In the eighteenth century, sugar replaced piracy as Jamaica’s main source of income. Due to depressed prices of cotton and tobacco (due mainly to stiff competition from North American farmers), Jamaican growers switched to sugar, which was quickly snapped up by the British, who used it in cakes and to sweeten tea. Hundreds of thousands of enslaved Africans were brought to Jamaica to work in the labor-intensive sugar industry, so that by 1800, black Jamaicans outnumbered white Jamaicans by a ratio of 20 to 1. By 1832 the median-sized Jamaican plantation had about 150 slaves. Though the British colonial government was eventually able to reach treaties with the Maroons (which were independent communities comprised of former African slaves who had fled to the island’s mountainous interior in the aftermath of the British invasion), dealing with the enslaved Africans proved to be far more problematic. There were over a dozen major slave uprisings during the 18th century, including Tacky’s Revolt in May, 1760. In that revolt, a slave overseer named Tacky led hundreds of slaves in the takeover of several plantations, killing many of their enslavers in the process. The rebellion was put down by a group of mounted militia acting in concert with several Maroons (who were bound by treaty to suppress such actions). Many of the defeated rebels returned to their plantations; the balance chose to commit mass suicide rather than return to slavery.
In 1831 enslaved Baptist preacher Samuel Sharpe led a strike demanding more freedom for slaves and a working-wage of “half the going wage-rate.” The strike escalated to a full-scale rebellion upon refusal of their demands. The Baptist War, as it became known, was the largest slave uprising in the British West Indies, lasting 10 days and mobilizing 60,000 slaves. The reaction to this revolt by the British-led government and the “plantocracy” was brutal: Approximately 500 slaves were killed, many through various forms of “judicial execution.” The British Parliament held 2 inquiries into the circumstances surrounding the 1831 Baptist War Rebellion. The portions of these inquiries which depicted the conditions of the slaves contributed greatly to the Abolition Movement and subsequent passage of the 1833 law to abolish slavery as of August, 1834 throughout the British Empire. (In 1808 the slave trade itself had been abolished.) The Jamaican slaves were bound (indentured) to their former owners’ services, albeit with a guarantee of rights, until 1838 under what was termed the “Apprenticeship System.” The emancipated population still faced significant hardships; only after some time was the native and African populace granted the right to vote, and longer still until they were allowed to hold public office. The white members of Jamaican society managed to keep their hold on power until well into the 20th century.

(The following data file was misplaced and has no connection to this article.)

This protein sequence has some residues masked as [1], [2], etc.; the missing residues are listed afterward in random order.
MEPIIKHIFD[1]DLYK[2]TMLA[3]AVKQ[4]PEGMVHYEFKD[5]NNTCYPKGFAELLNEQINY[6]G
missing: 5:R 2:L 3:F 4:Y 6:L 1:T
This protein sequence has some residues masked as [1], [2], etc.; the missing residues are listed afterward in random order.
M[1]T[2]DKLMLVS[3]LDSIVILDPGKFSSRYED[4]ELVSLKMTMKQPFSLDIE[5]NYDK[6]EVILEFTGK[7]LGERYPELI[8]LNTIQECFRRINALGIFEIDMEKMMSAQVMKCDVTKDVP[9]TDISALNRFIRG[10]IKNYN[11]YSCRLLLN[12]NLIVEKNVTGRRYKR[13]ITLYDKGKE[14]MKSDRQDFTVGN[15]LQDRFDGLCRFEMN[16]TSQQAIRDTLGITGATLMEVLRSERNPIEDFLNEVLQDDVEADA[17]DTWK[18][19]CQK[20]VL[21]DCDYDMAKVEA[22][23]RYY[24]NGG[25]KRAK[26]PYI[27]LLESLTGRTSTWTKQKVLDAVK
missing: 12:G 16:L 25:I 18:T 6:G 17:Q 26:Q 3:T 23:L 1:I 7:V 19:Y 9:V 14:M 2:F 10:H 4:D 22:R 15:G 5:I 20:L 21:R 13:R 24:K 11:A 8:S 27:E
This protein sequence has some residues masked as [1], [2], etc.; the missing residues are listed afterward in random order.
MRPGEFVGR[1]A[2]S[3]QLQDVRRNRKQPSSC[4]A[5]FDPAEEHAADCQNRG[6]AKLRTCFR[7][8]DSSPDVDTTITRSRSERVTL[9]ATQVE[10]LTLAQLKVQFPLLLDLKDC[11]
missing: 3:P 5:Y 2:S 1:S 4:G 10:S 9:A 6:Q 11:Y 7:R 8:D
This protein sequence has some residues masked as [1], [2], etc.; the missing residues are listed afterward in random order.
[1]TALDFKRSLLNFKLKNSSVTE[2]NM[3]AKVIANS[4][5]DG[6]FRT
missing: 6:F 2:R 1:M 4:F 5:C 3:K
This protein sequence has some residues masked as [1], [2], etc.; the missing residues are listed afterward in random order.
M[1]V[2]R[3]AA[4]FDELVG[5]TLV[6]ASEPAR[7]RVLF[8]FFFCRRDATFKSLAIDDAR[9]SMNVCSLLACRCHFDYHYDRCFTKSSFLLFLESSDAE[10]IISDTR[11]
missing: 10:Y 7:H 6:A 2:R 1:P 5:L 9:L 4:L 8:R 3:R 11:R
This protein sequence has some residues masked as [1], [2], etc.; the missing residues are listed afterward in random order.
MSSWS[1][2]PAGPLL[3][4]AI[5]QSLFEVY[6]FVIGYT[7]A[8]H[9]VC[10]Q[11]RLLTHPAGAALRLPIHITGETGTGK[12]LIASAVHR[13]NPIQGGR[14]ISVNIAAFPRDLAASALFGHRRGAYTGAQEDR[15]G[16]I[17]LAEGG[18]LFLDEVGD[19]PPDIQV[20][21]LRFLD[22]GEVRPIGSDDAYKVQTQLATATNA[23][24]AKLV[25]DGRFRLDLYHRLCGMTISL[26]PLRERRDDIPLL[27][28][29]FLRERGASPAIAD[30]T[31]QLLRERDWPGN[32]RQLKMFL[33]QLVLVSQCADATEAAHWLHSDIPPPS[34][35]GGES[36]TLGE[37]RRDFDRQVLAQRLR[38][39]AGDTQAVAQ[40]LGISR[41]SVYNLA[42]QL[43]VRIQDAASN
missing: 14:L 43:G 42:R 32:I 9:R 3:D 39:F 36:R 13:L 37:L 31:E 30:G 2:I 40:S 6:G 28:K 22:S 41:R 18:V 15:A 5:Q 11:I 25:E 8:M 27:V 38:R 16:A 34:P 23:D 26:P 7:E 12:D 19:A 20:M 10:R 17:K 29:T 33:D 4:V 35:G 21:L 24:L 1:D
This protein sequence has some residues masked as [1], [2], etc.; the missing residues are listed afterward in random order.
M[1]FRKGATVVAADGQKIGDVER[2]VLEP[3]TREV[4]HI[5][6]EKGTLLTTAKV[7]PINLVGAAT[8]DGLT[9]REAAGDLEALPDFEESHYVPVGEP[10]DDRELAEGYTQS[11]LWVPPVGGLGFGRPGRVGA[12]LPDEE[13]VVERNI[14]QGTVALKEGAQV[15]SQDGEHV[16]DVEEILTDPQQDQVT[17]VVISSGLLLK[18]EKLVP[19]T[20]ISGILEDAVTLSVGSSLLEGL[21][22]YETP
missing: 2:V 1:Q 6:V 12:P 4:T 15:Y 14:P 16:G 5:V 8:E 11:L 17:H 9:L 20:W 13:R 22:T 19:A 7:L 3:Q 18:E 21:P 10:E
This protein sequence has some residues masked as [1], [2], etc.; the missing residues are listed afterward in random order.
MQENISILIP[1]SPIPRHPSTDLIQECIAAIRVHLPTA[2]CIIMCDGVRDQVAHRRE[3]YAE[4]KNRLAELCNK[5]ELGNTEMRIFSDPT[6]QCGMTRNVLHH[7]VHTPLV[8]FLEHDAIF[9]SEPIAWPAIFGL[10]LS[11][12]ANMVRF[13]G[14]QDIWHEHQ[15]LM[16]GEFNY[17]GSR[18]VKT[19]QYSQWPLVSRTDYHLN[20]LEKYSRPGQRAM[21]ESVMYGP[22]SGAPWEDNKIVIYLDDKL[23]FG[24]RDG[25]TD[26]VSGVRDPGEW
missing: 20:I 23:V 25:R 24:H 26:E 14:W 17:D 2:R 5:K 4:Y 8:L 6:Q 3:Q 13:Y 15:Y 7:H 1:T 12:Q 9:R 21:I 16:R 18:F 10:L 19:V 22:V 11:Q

With the abolition of the slave-trade in 1808 and slavery itself in 1834, the island’s sugar and slave-based economy faltered. The period following emancipation was initially marked by a conflict between the Plantocracy and elements in the Colonial Office over the extent to which individual freedom should be coupled with political participation for blacks. In 1840 the Assembly (elected but highly unrepresentative) changed the voting qualifications in a way that enabled a majority of blacks and people of mixed-race to vote. But the planters maintained their grip on the elitist “legislative councils,” through which they exercised their primary concern: the continued profitability of their estates. The Jamaican planters, still reeling from the loss of slave labor, suffered a crushing blow in 1846 when Britain passed the “Sugar Duties Act,” eliminating the island’s traditionally favored status as Britain’s primary suppliers of sugar. The House of Assembly stumbled from one crisis to another until the racial and religious tensions came to a head during the Morant Bay Rebellion of 1865, which began when policemen were beaten with sticks and stones during a controversial trial of a black man imprisoned for allegedly trespassing on a long-abandoned plantation. Arrest warrants were issued for several men for rioting, resisting arrest, and assaulting the police. Among them was a Baptist preacher named Paul Bugle. A few days later Bugle led a group of protestors to the Morant Bay Courthouse. A small, inexperienced volunteer militia opened fire on the group after the protestors pelted them with rocks and sticks. Seven black protestors were killed. Governor John Eyre sent government troops under the command of Brigadier-General Alexander Nelson to hunt down the poorly-armed rebels and bring Bugle back to Morant Bay for trial. The troops, though meeting no organized resistance, began killing blacks indiscriminately, most of whom had no involvement with the riot or rebellion. According to the testimony of one soldier: “We slaughtered all before us… man, woman, or child.” In the end, 439 black Jamaicans were killed directly by soldiers, and 354 more (including Bugle) were arrested and later executed, some without proper trials. Over 600 black Jamaicans were flogged (including pregnant women) and many given long prison sentences. Thousands of homes belonging to black Jamaicans were burned down for no reason. George William Gordon, a Jamaican businessman and politician who had been critical of Governor Eyre and his policies, was arrested by the Governor for allegedly being behind the rebellion. He was executed despite having very little to do with it. His trial was held under conditions of martial law in Morant Bay, despite his having been arrested in Kingston. The trial and execution of Gordon via martial law raised constitutional issues back in Britain, where concerns emerged about whether British dependencies should be ruled under the government of law, or through military license.